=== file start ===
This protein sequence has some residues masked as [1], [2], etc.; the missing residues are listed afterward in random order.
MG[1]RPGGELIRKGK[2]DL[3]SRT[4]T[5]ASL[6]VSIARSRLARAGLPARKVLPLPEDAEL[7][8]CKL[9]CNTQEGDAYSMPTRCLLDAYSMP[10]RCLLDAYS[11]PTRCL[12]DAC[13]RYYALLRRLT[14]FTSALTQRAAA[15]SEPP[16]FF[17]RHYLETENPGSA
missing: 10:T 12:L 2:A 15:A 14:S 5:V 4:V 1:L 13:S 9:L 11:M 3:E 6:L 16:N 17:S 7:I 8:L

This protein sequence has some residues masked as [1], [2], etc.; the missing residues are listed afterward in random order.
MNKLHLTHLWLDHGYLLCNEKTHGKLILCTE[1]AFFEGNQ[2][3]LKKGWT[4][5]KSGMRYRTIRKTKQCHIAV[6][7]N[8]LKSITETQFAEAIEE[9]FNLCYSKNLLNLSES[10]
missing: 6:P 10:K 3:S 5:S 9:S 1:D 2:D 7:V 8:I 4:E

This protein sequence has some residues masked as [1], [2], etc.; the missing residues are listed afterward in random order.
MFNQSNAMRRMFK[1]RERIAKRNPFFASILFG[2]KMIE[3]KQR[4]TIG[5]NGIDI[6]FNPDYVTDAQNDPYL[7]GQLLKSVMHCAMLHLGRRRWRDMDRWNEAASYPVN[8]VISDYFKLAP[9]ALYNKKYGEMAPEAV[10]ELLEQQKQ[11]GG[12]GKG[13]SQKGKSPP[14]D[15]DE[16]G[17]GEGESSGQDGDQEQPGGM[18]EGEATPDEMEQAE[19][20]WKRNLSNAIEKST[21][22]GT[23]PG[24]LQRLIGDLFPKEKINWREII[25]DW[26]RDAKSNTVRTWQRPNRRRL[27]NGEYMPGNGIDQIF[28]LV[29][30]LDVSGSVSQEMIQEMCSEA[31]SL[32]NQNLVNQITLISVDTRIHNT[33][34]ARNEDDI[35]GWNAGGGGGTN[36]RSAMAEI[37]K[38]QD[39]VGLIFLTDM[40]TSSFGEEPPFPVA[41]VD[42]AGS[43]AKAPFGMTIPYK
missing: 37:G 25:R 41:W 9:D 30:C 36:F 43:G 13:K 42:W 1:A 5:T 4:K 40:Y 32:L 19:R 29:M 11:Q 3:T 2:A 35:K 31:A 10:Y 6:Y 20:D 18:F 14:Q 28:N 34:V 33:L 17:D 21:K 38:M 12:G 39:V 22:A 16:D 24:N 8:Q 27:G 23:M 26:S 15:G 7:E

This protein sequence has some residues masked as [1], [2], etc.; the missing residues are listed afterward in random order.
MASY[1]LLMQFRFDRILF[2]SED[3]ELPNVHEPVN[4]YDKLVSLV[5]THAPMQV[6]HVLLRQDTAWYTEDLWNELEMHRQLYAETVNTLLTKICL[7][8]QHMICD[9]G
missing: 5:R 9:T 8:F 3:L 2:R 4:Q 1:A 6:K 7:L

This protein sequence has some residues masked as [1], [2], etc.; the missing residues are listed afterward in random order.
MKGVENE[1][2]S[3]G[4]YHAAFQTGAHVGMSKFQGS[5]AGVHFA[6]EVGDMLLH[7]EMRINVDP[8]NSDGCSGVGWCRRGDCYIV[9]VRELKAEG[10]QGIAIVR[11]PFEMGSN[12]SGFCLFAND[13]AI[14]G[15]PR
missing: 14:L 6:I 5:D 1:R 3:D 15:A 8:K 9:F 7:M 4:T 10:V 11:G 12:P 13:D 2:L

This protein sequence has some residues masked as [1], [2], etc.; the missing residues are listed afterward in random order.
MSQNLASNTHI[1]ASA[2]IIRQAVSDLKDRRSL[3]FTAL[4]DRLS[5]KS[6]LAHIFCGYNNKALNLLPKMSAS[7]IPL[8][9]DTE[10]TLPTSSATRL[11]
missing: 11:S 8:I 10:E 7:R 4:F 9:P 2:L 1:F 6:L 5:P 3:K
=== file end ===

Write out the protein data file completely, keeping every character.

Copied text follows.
This protein sequence has some residues masked as [1], [2], etc.; the missing residues are listed afterward in random order.
MG[1]RPGGELIRKGK[2]DL[3]SRT[4]T[5]ASL[6]VSIARSRLARAGLPARKVLPLPEDAEL[7][8]CKL[9]CNTQEGDAYSMPTRCLLDAYSMP[10]RCLLDAYS[11]PTRCL[12]DAC[13]RYYALLRRLT[14]FTSALTQRAAA[15]SEPP[16]FF[17]RHYLETENPGSA
missing: 10:T 12:L 2:A 15:A 14:S 5:V 4:V 1:L 13:S 9:L 11:M 3:E 6:L 16:N 17:S 7:I 8:L

This protein sequence has some residues masked as [1], [2], etc.; the missing residues are listed afterward in random order.
MNKLHLTHLWLDHGYLLCNEKTHGKLILCTE[1]AFFEGNQ[2][3]LKKGWT[4][5]KSGMRYRTIRKTKQCHIAV[6][7]N[8]LKSITETQFAEAIEE[9]FNLCYSKNLLNLSES[10]
missing: 6:P 10:K 3:S 5:S 9:S 1:D 2:D 7:V 8:I 4:E

This protein sequence has some residues masked as [1], [2], etc.; the missing residues are listed afterward in random order.
MFNQSNAMRRMFK[1]RERIAKRNPFFASILFG[2]KMIE[3]KQR[4]TIG[5]NGIDI[6]FNPDYVTDAQNDPYL[7]GQLLKSVMHCAMLHLGRRRWRDMDRWNEAASYPVN[8]VISDYFKLAP[9]ALYNKKYGEMAPEAV[10]ELLEQQKQ[11]GG[12]GKG[13]SQKGKSPP[14]D[15]DE[16]G[17]GEGESSGQDGDQEQPGGM[18]EGEATPDEMEQAE[19][20]WKRNLSNAIEKST[21][22]GT[23]PG[24]LQRLIGDLFPKEKINWREII[25]DW[26]RDAKSNTVRTWQRPNRRRL[27]NGEYMPGNGIDQIF[28]LV[29][30]LDVSGSVSQEMIQEMCSEA[31]SL[32]NQNLVNQITLISVDTRIHNT[33][34]ARNEDDI[35]GWNAGGGGGTN[36]RSAMAEI[37]K[38]QD[39]VGLIFLTDM[40]TSSFGEEPPFPVA[41]VD[42]AGS[43]AKAPFGMTIPYK
missing: 37:G 25:R 41:W 9:D 30:C 36:F 43:G 13:K 42:W 1:A 5:T 4:K 40:Y 32:L 19:R 29:M 11:Q 3:T 2:A 35:K 31:A 10:Y 6:Y 20:D 18:F 14:Q 28:N 34:V 33:L 17:D 21:K 38:M 12:G 39:V 22:A 16:D 24:N 8:Q 27:G 23:M 26:S 15:G 7:E

This protein sequence has some residues masked as [1], [2], etc.; the missing residues are listed afterward in random order.
MASY[1]LLMQFRFDRILF[2]SED[3]ELPNVHEPVN[4]YDKLVSLV[5]THAPMQV[6]HVLLRQDTAWYTEDLWNELEMHRQLYAETVNTLLTKICL[7][8]QHMICD[9]G
missing: 5:R 9:T 8:F 3:L 2:R 4:Q 1:A 6:K 7:L

This protein sequence has some residues masked as [1], [2], etc.; the missing residues are listed afterward in random order.
MKGVENE[1][2]S[3]G[4]YHAAFQTGAHVGMSKFQGS[5]AGVHFA[6]EVGDMLLH[7]EMRINVDP[8]NSDGCSGVGWCRRGDCYIV[9]VRELKAEG[10]QGIAIVR[11]PFEMGSN[12]SGFCLFAND[13]AI[14]G[15]PR
missing: 14:L 6:I 5:D 1:R 3:D 15:A 8:K 9:F 7:M 4:T 10:V 11:G 12:P 13:D 2:L

This protein sequence has some residues masked as [1], [2], etc.; the missing residues are listed afterward in random order.
MSQNLASNTHI[1]ASA[2]IIRQAVSDLKDRRSL[3]FTAL[4]DRLS[5]KS[6]LAHIFCGYNNKALNLLPKMSAS[7]IPL[8][9]DTE[10]TLPTSSATRL[11]
missing: 11:S 8:I 10:E 7:R 4:F 9:P 2:L 1:F 6:L 5:P 3:K